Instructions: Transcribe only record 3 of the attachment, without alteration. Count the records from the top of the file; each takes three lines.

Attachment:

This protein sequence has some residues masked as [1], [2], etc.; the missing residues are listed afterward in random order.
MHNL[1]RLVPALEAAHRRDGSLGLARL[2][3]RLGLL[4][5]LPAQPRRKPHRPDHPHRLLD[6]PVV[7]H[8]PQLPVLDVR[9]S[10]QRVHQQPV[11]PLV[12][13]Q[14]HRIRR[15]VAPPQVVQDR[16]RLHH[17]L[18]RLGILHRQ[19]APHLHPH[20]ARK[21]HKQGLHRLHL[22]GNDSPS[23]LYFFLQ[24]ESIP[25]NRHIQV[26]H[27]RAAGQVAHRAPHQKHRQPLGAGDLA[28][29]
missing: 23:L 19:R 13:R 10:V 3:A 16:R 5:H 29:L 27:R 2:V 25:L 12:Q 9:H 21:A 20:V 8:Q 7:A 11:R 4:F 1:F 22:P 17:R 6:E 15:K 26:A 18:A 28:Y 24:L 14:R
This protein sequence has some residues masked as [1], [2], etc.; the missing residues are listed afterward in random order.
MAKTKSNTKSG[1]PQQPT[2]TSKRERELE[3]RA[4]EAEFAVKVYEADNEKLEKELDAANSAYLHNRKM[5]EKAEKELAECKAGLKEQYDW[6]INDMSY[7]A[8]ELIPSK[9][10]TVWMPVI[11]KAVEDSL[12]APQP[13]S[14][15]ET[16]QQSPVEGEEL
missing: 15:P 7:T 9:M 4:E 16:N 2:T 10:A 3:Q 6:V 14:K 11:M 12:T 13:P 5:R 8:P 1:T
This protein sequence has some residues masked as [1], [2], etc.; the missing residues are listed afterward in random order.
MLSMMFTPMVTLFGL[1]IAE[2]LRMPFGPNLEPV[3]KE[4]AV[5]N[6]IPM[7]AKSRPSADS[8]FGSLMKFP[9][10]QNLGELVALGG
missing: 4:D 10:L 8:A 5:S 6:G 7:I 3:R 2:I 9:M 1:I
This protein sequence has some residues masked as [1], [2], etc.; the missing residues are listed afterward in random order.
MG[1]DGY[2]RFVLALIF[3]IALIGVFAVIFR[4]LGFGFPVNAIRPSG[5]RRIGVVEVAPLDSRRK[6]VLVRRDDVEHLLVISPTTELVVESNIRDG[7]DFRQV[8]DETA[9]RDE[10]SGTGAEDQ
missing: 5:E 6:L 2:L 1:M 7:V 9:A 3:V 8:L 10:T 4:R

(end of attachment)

This protein sequence has some residues masked as [1], [2], etc.; the missing residues are listed afterward in random order.
MLSMMFTPMVTLFGL[1]IAE[2]LRMPFGPNLEPV[3]KE[4]AV[5]N[6]IPM[7]AKSRPSADS[8]FGSLMKFP[9][10]QNLGELVALGG
missing: 4:D 10:L 8:A 5:S 6:G 7:I 3:R 2:I 9:M 1:I